[important]This post is the second in a series posts highlighting some of the research articles featured in a new Special Issue on Networked Influence in Social Media recently published by the American Behavioral Scientist (ABS) (Issue Editors: Drs. Anatoliy Gruzd, Ryerson University, and Barry Wellman, University of Toronto).[/important]
By Robin Blom (@), Serena Carpenter (
@dr_serena), Brian J. Bowe ( @brianjbowe), and Ryan Lange (@)
Read any comment section about a political topic on the website of a major news outlet, nowadays, and you’ll likely end up in a raging debate. Regardless of whether you agree with some of the positions, one thing is shared by many of those commenters: they show a lot of passion!
For our study, we were interested in looking at comment sections at relatively smaller outlets than the L.A. Times, Huffington Post, and Fox News. We studied 2,237 reactions on editorials and letters-to-the-editor for 15 U.S. daily newspapers ranging from Casper, Wyoming, to Lakeland, Florida, and from Norwich, Connecticut, to Vallejo, California. We were wondering if the comments on the newspaper websites were dominated by a small group of users and whether there were (positive and negative) consequences to such dominance.
One of the most frequent users—one with the nickname angry on the website of The Tennessean —posted 46 times in the constructed week that was studied a few years ago. To put that in perspective, with that number of replies he or she would be on pace for 2,392 comments per year. Another 12 forums users, from different newspapers, commented more than 20 times (which corresponds to more than 1000 reactions per year). In fact, together with angry, they were responsible for 15.2% of all responses, while representing a mere 1.6% of all contributors within this study.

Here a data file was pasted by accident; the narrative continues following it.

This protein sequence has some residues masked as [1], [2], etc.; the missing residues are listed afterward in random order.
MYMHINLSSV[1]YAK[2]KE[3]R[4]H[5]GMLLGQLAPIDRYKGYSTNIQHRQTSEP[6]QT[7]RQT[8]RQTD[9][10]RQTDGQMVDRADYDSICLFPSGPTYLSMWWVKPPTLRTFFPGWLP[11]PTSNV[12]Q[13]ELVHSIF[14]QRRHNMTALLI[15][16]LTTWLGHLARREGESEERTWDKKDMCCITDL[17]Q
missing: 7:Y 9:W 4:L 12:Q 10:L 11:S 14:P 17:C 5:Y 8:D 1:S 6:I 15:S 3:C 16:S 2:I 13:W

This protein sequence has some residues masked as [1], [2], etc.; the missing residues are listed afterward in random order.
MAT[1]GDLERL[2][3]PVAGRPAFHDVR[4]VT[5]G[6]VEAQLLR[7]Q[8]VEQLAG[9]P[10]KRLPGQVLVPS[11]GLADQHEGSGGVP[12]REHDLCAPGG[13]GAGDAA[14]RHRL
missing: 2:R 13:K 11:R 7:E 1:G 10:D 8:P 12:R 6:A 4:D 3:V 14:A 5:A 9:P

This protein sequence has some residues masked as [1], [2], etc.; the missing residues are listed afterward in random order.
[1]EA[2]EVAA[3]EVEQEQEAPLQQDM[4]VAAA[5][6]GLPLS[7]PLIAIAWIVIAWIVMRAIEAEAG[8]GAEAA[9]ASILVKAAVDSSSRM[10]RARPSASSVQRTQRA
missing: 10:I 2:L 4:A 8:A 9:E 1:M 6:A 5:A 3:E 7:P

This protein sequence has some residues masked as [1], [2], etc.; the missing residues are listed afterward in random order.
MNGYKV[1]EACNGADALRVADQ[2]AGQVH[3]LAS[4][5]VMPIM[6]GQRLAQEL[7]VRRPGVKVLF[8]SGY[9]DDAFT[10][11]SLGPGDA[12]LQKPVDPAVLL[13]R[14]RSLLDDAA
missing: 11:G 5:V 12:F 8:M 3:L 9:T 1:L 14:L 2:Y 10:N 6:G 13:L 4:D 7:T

But what about their behavior in comparison to others?
Online discussions are considered healthy and functioning when they are civil and informational. This study indicates that an overwhelming majority of the participants avoid uncivil language and character attacks, but at the same time comments that provide supplementary information were relatively sparse. When frequent and infrequent posters were compared, there was not much of a difference in the use of uncivil language, although frequent posters were slightly more likely to engage other comment posters in an uncivil manner. Additionally, frequent posters were less likely to share information.
Newspapers have professional and financial reasons for attracting frequent posters because of the media organizations’ desire to increase page views. Yet the frequent posters observed in this study did not foster an environment in which they welcome meaningful engagement from other people. Therefore, one of the implications of this research is that news organizations may not want to cultivate a small group of people who post often, because the frequent contributors observed in this study attacked other users more often. Instead, newspapers may want to look for a way to make it more appealing for (current) infrequent posters to become more engaged in online discussions.
The challenge of news organizations is to identify people or experts who can nourish an environment that represents the public necessity of truth and understanding. Providing information requires more knowledge and effort on the part of participants. To encourage such contributions, posters could be rewarded through public acknowledgments awarded by a news organization that hosts a forum or by other posters through virtual badges (or other visual markers).